Selfie Safety: What to Tell Your Teens Before They Snap Another Picture
Selfies. They’re everywhere. Teens love taking pictures to share moments in their lives, and their social media feeds are filled with them.
Sending revealing selfies (sometimes called sexting) has become a growing trend among teens. Sexting is the sharing of sexual messages and/or semi-nude, or nude, pictures online or through text.
Parents should talk with their teen about the risks of selfies. Starting the conversation early can help your teen feel comfortable discussing issues they might have and empower them to say no to sending things they’re not comfortable with. Here are some things your teen should think about before snapping that next selfie.
IT’S NOT PRIVATE: Teens may think their pictures are private or temporary because of apps like Snapchat. Snapchat allows you to send pictures and, after a few seconds, the picture disappears, creating a false sense of security. Teens need to realize nothing on the internet is temporary. Nothing.
IT CAN AFFECT YOUR FUTURE: Revealing selfies can have lasting effects on not only a teen’s reputation but also college and job opportunities. Employers and colleges look online for information about candidates. A picture taken years ago can impact their decision. As an example, 10 incoming freshmen at Harvard were recently revoked admission because of inappropriate content they shared online.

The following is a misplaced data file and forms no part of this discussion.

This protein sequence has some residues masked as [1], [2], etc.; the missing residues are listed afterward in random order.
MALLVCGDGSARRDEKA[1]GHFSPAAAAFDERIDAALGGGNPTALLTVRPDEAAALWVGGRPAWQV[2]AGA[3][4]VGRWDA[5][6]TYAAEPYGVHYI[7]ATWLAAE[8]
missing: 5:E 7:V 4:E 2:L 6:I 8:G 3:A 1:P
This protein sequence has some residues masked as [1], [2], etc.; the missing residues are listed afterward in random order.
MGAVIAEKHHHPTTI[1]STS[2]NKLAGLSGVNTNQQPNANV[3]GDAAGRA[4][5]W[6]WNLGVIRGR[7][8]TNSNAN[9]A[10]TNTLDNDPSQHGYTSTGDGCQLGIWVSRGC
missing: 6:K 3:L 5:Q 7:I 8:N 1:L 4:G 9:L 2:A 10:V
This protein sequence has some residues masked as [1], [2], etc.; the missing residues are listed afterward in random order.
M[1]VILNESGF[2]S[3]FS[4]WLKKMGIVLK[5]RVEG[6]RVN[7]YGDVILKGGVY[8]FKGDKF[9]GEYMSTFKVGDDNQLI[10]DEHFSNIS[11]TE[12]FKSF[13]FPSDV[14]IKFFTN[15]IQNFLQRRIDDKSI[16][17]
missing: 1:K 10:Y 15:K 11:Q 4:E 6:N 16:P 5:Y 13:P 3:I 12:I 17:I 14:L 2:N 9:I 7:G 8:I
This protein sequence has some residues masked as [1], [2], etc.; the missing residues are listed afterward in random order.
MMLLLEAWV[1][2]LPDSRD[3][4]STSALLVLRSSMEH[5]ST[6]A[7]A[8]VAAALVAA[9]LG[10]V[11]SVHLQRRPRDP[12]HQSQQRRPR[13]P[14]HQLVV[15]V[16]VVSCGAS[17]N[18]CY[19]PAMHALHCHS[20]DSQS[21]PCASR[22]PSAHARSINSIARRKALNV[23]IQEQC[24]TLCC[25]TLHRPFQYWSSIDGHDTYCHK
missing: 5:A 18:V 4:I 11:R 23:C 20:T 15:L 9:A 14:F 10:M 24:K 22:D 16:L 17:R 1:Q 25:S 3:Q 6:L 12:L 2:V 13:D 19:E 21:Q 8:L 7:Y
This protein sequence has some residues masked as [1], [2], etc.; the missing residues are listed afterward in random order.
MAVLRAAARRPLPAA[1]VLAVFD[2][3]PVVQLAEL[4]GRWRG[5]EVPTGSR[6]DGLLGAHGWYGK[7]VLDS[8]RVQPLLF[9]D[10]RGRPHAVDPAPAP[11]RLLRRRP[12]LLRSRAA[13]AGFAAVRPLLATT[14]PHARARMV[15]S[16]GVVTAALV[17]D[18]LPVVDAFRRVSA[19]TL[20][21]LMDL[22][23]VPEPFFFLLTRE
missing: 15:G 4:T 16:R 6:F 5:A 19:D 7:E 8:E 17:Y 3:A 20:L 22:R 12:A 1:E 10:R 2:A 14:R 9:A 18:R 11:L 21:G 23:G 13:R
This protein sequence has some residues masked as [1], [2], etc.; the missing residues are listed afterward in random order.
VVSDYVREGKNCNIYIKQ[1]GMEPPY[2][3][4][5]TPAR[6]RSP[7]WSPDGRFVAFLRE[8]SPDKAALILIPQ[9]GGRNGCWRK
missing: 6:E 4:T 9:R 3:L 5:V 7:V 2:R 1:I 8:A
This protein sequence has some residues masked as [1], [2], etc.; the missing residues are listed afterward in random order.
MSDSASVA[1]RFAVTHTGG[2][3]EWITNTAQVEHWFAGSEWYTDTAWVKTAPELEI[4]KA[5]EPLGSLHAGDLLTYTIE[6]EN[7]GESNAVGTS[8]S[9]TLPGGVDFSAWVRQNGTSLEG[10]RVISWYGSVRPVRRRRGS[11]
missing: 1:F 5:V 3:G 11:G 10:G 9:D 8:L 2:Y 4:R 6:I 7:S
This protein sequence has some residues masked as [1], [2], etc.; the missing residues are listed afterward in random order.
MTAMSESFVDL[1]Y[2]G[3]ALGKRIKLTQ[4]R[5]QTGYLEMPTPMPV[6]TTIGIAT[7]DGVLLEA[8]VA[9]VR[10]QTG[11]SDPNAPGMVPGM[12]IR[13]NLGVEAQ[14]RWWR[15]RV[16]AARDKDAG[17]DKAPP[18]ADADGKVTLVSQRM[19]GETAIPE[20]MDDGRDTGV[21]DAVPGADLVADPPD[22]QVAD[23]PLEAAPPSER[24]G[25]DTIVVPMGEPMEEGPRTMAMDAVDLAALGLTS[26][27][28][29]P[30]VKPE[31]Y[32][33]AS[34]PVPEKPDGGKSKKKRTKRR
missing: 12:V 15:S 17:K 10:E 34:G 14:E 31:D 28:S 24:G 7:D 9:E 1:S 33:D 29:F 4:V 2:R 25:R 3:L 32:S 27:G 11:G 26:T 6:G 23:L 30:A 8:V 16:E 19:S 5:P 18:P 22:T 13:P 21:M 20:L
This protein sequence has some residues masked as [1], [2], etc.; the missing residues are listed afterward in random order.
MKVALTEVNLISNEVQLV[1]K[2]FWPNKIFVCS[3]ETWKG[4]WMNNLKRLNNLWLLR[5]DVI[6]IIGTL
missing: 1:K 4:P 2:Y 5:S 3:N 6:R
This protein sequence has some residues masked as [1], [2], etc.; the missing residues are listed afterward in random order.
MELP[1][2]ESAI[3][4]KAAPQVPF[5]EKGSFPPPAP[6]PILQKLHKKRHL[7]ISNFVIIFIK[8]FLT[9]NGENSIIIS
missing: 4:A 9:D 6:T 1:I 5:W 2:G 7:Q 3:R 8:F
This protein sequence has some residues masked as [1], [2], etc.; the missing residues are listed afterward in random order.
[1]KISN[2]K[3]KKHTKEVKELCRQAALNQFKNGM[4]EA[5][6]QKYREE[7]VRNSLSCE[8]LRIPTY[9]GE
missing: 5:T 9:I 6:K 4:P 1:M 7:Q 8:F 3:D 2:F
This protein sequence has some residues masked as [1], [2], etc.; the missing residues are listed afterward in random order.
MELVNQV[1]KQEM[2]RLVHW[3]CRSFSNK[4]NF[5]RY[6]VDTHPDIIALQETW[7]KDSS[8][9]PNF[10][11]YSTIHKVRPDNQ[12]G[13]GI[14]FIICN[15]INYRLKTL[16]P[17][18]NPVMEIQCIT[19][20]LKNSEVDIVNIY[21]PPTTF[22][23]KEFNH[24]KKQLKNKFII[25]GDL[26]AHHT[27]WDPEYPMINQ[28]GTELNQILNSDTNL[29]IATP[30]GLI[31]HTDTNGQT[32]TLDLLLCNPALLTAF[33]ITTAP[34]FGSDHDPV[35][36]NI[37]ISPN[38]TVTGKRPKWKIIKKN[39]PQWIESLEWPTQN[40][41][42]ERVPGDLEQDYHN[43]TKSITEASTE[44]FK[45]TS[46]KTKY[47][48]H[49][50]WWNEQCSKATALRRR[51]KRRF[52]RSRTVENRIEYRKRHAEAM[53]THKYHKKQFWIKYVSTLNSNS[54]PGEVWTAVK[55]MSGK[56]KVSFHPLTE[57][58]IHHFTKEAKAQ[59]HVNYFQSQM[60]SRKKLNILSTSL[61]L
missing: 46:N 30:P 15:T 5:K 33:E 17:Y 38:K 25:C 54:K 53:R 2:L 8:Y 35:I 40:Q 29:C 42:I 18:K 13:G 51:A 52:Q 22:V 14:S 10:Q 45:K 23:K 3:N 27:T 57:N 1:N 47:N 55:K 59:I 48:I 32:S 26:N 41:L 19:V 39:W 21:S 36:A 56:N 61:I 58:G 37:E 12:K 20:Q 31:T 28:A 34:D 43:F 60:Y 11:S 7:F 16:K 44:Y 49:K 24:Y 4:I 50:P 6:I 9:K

YOU COULD GET IN TROUBLE WITH THE LAW: Even more serious, revealing photos can lead to legal trouble. Many states now have laws specifically targeting sexting. States that do not have sexting laws may have child pornography charges if the photos are of someone under 18.
DON’T SEND ANYTHING YOU WOULDN’T WANT YOUR GRANDMA TO SEE: A good rule of thumb for teens is to never send anything you wouldn’t be comfortable with your grandma, mom, dad, teacher, or any adult seeing. Due to the ease of sending selfies, many teens don’t give their pictures much thought before sending. What seems like a fun and harmless photo can have lasting effects for the sender when seen by the wrong people.
YOU DON’T HAVE TO HIT SEND: Many teens aren’t participating in sexting because they want to. When teens were asked why they send revealing messages, peer pressure was the number one answer, according to Psychology Today. It is important to tell teens they don’t have to send any picture they’re uncomfortable with. And if they receive a picture that makes them feel uncomfortable, they should tell a parent immediately.
To learn more about smart phone safety and how to help your kids navigate a digital world, click here.